NICKI HOWELLS writes about Molly Leigh, an alleged 18th Century witch in Staffordshire, whose grave is the only one in the churchyard that is the opposite way round to all the others
Margaret, or Molly Leigh, was said to have been born in 1685, although there are some reports it was 1723. She lived in a cottage in Jack field, which at the time was in the middle of the forest, close to the town of Burslem , in what is now North Staffordshire. There are differing stories, however, some say her parents died when she was young, leaving her very poor and alone. But others say she was actually born into a wealthy family of farmers.
It is said she was ugly, very ugly, and also had an eye deformity, but she could possibly have had the condition, which is known today as Down Syndrome. Whichever story is true, she was shunned by the townsfolk, and is supposed to have had a nasty temper.
The legend says that from birth she had adult abilities, she was able to eat a crust of bread within a few hours of her birth, and refused her mother’s milk – preferring to suckle from farm animals. Her only friend is said to have been her pet blackbird,who used to sit on her shoulder, and in a hawthorn bush in front of Molly’s cottage, that never blossomed!
Whether she was orphaned or her parents were alive, what is known is she sold milk in the nearby town of Burslem, but she was often accused of watering down the milk. Some say Molly was an accomplished herbalist/medicine woman, which would at the time have given fuel to the witch stories, she also is reported to have sold straw and hay which at the time was used in the construction of roofs
But it was her refusal to attend church that really brought Molly Leigh to the attention of the local pastor Reverend Thomas Spencer, who decided that her not attending church like the majority of people meant she was a witch. Anything bad that then happened to the locals was blamed on Molly!
The Rev. Spencer was reputed to be a drunk, and frequented a local public house in Burslem called The Turk’s Head. One day while he was in The Turks Head, Molly’s blackbird is said to have landed on the pub sign, and instantly all the beer in the pub turned sour and caused the customers to develop rheumatism. This angered the Rev. Spencer, who thought Molly had sent it to spy on him. He took out his gun and fired at the blackbird, who flew off unhurt. For several days, possibly weeks after this, the Rev. Spencer was bedridden with crippling stomach pains. Causing him to say Molly had caused this because she was a witch.
Sometime around 1746/1748, Molly died of natural causes, and was buried in St. John’s churchyard in Burslem. But her blackbird is said to have begun causing a nuisance in the town, by attacking people. Rev. Spencer decided to go to her cottage… possibly to loot it, or maybe to look for the blackbird. After a few drinks some of the townsfolk went with him and there they claimed to have seen Molly Leigh, sitting in her rocking chair by the fire,with her blackbird on her shoulder, this terrified the men and they fled!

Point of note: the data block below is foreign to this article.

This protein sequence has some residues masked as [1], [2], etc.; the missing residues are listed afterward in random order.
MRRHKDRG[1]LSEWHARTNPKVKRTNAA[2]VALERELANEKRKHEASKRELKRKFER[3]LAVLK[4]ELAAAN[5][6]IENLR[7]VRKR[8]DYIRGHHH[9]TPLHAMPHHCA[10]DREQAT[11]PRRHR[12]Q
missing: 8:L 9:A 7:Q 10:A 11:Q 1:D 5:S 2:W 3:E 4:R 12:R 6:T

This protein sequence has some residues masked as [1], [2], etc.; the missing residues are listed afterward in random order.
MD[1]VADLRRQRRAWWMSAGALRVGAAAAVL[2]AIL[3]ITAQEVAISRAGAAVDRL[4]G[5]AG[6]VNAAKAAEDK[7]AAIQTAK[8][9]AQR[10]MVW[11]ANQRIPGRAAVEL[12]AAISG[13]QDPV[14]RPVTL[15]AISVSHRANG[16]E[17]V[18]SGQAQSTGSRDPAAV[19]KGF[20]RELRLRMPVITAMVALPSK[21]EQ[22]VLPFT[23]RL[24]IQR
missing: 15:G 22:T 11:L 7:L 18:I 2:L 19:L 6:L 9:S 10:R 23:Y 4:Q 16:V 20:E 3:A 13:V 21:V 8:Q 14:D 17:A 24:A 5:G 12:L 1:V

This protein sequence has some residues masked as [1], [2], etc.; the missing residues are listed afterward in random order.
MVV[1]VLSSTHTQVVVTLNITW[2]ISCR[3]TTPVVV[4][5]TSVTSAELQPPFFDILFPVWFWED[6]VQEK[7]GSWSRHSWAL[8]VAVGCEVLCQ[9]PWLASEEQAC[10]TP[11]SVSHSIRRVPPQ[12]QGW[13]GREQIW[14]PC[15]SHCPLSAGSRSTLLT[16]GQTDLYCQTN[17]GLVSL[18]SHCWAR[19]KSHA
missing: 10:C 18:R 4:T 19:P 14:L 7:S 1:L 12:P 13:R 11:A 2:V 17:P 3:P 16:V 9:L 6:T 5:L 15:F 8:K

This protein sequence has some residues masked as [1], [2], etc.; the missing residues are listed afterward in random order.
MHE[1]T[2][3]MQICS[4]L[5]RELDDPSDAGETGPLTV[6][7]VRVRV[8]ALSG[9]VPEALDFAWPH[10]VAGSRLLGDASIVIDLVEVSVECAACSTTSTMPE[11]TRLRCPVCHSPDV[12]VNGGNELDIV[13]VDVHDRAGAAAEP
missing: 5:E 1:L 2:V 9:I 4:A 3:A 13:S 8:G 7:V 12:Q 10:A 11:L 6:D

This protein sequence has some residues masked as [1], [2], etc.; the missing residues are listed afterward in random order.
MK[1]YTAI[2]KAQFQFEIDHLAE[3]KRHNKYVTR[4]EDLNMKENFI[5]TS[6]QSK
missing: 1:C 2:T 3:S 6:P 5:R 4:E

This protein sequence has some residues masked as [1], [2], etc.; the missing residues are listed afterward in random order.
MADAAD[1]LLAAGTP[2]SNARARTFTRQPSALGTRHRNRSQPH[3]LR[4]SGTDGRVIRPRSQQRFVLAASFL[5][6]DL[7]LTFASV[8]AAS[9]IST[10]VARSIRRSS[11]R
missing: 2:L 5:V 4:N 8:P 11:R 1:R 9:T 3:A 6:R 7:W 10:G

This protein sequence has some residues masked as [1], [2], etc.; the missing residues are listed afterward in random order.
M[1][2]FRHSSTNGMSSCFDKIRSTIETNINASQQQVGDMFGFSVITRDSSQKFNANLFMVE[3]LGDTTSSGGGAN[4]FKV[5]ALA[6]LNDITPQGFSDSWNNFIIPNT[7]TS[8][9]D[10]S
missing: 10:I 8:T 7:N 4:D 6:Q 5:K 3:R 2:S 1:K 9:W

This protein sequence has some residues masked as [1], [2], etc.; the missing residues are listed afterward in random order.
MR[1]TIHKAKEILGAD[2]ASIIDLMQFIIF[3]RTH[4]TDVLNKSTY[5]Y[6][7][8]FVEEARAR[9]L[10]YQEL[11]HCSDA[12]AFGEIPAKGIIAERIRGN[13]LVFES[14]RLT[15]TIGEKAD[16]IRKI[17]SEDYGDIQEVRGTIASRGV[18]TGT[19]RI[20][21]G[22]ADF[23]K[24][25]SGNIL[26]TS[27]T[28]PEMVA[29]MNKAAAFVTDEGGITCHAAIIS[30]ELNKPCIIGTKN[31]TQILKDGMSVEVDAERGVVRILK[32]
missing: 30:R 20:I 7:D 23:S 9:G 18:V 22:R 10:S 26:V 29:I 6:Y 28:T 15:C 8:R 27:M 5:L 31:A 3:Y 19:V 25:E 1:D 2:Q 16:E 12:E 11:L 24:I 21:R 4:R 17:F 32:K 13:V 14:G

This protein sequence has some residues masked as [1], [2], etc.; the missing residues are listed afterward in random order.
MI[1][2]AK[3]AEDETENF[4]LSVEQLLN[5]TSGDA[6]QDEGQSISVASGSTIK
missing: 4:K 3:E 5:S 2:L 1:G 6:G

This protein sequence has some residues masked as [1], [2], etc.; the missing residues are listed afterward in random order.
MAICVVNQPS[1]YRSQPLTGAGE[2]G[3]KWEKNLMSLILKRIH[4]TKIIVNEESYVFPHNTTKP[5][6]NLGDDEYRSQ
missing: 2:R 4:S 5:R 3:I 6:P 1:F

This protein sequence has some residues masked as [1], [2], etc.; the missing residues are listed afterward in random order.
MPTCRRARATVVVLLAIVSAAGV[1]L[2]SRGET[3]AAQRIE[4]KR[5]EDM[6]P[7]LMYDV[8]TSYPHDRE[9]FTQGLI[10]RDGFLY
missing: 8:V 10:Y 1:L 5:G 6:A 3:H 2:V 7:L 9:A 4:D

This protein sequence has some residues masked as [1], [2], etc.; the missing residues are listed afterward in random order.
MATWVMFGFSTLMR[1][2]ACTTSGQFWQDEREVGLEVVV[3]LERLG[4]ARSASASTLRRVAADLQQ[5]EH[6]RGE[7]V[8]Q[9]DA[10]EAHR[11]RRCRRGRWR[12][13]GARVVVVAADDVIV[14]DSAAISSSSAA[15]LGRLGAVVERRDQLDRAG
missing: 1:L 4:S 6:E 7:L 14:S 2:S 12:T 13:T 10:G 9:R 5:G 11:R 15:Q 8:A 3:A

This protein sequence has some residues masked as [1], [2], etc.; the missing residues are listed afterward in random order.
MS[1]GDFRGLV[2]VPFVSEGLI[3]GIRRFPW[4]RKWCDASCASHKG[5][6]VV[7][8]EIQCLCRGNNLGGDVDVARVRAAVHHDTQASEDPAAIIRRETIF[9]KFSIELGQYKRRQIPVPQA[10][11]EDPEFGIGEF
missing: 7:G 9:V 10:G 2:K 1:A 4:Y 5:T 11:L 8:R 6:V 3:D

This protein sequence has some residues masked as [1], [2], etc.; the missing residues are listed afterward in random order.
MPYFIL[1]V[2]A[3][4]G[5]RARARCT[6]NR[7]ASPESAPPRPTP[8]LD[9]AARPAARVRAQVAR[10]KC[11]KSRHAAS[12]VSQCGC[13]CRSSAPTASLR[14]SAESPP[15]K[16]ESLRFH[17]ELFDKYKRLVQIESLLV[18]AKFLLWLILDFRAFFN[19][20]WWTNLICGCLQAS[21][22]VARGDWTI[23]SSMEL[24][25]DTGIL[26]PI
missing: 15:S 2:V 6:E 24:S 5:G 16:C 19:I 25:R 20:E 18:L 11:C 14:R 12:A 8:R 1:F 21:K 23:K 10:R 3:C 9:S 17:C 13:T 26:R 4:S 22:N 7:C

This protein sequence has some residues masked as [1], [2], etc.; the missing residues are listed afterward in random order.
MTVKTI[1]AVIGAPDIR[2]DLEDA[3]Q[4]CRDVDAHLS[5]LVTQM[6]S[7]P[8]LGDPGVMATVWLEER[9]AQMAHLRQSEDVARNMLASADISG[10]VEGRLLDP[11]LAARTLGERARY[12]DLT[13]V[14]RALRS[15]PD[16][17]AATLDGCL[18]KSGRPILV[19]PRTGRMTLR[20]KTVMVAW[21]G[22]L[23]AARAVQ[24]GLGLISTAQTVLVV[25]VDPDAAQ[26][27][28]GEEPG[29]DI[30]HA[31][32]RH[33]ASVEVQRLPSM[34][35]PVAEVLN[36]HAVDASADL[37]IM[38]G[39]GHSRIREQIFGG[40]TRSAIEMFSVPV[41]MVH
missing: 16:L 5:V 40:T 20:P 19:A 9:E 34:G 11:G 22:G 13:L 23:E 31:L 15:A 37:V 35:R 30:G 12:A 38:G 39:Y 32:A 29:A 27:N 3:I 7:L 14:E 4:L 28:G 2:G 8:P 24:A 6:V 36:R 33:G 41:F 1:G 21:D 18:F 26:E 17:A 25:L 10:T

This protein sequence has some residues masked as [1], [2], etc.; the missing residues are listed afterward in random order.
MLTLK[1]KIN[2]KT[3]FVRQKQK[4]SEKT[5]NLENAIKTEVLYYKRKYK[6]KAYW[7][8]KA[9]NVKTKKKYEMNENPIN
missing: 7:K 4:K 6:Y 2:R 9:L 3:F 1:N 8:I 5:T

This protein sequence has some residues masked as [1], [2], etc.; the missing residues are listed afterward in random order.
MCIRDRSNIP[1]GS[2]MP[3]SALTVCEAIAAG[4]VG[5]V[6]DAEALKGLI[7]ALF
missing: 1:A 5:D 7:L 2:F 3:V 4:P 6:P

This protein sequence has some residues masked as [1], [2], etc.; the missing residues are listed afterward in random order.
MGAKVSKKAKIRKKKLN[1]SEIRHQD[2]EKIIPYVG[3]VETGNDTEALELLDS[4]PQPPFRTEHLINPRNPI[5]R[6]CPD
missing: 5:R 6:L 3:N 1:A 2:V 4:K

Rev. Spencer decided that Molly’s spirit needed laying to rest, so along with some other clergy from nearby Stoke, Newcastle and Wolstanton, they went in the dead of night to the churchyard, with Molly’s now captured blackbird in a sack. They opened up her grave, some stories say they drove a stake through her heart too, and they put the still alive bird in with her and sealed up the grave. This wasn’t enough for Rev. Spencer, who decided that her grave, which was lying in the usual Christian burial position of east-west, wasn’t right and she needed a ‘witches burial’, so her grave was re-laid north-south. Where it still remains to this day.
Molly Leigh’s grave is actually quite a large tomb, standing approximately four-feet high, and would have been very expensive. Not the norm for someone who was reported to have been so poor… so why does she have such a big grave? Could it be someone – Rev. Spencer maybe- – paid for it to ‘contain the witches spirit’? Or could it add weight to the story, that actually Molly Leigh wasn’t a poor orphaned woman, but came from a wealthy family, and was quite well off in her own right! This we will never know.
Personally, I prefer the other version of Molly Leigh’s story, that she lived with her mother and stepfather, and had a good relationship with her mother. In her will she provided for her mother, and the poor of the town, by putting in her will that profits from her land were to buy six-penny loaves for the poor.
Children in the area have grown up hearing the story of Molly Leigh, and there are a few variations of a childhood rhyme,that supposedly if sung three times while skipping round her grave on Halloween, causes her ghost to rise… although I don’t think there have been too many people brave enough to say it three times!!
“Molly Leigh, Molly Leigh chase me round the apple tree
Molly Leigh, Molly Leigh you can’t catch me
Molly Leigh, Molly Leigh chase me down all the holes I can see.”
Sadly, Molly Leigh’s cottage was demolished in 1894, but the land where it stood is now a development of houses and a school. There is no way to find out the truth behind Molly Leigh’s story, but whether she was really a witch or just a misunderstood, disabled young woman, her name lives on in the area.
Nicki Howell says: “I’m a married mum of six, disabled pagan witch, who loves all things ghost and witch related.” Her twitter handle is @nickiH01